In the UNFCCC countries agreed to prevent dangerous climate change: to allow ecosystems to adapt naturally to climate change, to ensure that food production is not threatened and to enable economic development to proceed in a sustainable manner.
At present they are failing in this task. One element holding them back from the necessary action is the concern that they will be asked to do more than is their fair share, and conversely that other countries will ‘free ride’. A common understanding of fair shares – even if it is only approximate – can help overcome this trust barrier and lead to higher levels of ambition from all.
This paper adds to the understanding of what an equitable effort sharing agreement might look like. It outlines the fundamental effort sharing principles contained in the UNFCCC and expands on these principles, presenting an organized set of fundamental and subsidiary principles relevant to assessing fair-share effort-sharing frameworks. It briefly describes thirteen existing frameworks and assesses these frameworks against effort sharing principles.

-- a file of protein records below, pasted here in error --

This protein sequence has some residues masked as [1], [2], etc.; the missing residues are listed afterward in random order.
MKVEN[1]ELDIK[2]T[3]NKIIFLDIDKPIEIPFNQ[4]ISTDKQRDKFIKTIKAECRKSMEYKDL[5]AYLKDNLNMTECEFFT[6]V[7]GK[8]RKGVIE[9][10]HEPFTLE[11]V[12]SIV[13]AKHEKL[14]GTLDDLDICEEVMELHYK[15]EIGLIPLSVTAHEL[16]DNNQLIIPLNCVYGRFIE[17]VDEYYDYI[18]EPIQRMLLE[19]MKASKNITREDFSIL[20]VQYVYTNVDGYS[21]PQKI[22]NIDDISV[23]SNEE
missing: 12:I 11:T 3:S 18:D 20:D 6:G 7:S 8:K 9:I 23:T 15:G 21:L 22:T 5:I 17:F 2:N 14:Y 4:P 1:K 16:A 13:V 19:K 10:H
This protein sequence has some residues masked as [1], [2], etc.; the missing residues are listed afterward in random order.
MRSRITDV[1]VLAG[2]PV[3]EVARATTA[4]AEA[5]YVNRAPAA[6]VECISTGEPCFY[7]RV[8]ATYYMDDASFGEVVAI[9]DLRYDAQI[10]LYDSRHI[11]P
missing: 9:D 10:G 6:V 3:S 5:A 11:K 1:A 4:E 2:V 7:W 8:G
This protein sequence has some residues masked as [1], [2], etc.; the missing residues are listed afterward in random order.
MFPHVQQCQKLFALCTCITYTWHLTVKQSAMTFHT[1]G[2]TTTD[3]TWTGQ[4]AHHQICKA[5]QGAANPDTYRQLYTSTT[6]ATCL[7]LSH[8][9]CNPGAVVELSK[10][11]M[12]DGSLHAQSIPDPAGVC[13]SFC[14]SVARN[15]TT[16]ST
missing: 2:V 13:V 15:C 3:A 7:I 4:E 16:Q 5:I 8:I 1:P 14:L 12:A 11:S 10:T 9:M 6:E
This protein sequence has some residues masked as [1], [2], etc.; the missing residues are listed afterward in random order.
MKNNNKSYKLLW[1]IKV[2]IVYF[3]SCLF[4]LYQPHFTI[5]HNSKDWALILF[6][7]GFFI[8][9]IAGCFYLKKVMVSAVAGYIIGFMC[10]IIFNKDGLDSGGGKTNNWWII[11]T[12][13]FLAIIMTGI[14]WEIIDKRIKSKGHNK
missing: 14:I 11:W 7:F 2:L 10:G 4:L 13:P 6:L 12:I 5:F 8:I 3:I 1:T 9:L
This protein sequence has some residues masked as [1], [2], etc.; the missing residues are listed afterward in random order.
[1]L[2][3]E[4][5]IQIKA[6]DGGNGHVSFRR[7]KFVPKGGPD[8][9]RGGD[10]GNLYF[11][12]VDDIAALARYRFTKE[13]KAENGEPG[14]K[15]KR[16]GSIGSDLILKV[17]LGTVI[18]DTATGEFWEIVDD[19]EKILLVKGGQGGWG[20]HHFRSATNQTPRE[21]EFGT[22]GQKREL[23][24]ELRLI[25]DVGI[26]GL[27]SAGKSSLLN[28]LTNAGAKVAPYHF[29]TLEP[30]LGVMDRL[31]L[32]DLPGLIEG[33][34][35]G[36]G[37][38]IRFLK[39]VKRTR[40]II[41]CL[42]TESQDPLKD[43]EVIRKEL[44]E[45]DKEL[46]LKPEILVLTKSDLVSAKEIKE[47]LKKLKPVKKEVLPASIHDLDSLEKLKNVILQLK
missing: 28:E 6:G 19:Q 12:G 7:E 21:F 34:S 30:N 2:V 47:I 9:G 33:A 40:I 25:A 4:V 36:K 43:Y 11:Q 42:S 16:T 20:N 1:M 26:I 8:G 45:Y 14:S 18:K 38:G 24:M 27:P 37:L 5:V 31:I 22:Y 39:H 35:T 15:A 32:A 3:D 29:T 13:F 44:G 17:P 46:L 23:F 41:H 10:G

Cancun was a modest success as it buried the ghost of the failure of Copenhagen. However, the Cancun Agreements postponed important issues that underpin the success, or otherwise, of efforts to fight catastrophic climate change.
The Cancun Agreements provide real opportunities to advance global cooperation in adaptation, forests, climate finance and technology transfer. If all opportunities outlined within the Cancun Agreements are grasped, and parties take the following thoughtful and logical next steps, it is possible that COP17 in Durban could establish the basis for a fair, ambitious and binding global climate change regime. If this does not happen, if instead there is delay and lack of ambition, then we risk losing the chance to keep global warming below 1.5oC and we must face the catastrophic consequences for loss of life, economic growth and natural habitat. Without adequate mitigation, finance, technology and capacity building we will have to accept that poor communities and countries who are already feeling the impacts of changing climate will be picked off the planet.
This is why CAN believes that a compromised or low-ambition outcome is not an option for Durban, and why we set a high but achievable bar for COP 17. Parties can confront this historic challenge with new levels of solidarity and partnership and avert this pressing climate reality, by taking the steps outlined here.